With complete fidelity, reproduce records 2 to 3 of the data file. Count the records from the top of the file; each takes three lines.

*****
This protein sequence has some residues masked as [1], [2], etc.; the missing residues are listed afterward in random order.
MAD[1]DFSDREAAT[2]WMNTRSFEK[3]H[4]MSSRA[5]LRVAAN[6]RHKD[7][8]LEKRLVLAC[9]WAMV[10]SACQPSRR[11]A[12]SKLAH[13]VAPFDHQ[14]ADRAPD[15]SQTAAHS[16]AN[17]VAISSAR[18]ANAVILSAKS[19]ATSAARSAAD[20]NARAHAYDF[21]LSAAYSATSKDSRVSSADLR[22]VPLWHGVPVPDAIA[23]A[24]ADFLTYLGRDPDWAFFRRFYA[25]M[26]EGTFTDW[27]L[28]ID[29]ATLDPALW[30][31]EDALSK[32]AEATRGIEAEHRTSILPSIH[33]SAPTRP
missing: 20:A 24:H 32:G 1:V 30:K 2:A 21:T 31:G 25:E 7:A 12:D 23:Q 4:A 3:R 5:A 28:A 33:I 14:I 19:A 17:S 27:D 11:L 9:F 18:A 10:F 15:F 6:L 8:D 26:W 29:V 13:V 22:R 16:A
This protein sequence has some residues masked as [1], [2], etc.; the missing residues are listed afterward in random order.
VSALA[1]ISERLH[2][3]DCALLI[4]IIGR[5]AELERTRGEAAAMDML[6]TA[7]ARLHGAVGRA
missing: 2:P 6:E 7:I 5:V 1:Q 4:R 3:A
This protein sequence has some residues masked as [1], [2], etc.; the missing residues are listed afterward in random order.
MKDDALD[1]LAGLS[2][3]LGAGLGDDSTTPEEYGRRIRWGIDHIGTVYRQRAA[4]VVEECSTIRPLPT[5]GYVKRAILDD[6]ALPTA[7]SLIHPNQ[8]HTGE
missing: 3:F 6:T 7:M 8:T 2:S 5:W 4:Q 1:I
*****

This protein sequence has some residues masked as [1], [2], etc.; the missing residues are listed afterward in random order.
VSALA[1]ISERLH[2][3]DCALLI[4]IIGR[5]AELERTRGEAAAMDML[6]TA[7]ARLHGAVGRA
missing: 2:P 6:E 7:I 5:V 1:Q 4:R 3:A
This protein sequence has some residues masked as [1], [2], etc.; the missing residues are listed afterward in random order.
MKDDALD[1]LAGLS[2][3]LGAGLGDDSTTPEEYGRRIRWGIDHIGTVYRQRAA[4]VVEECSTIRPLPT[5]GYVKRAILDD[6]ALPTA[7]SLIHPNQ[8]HTGE
missing: 3:F 6:T 7:M 8:T 2:S 5:W 4:Q 1:I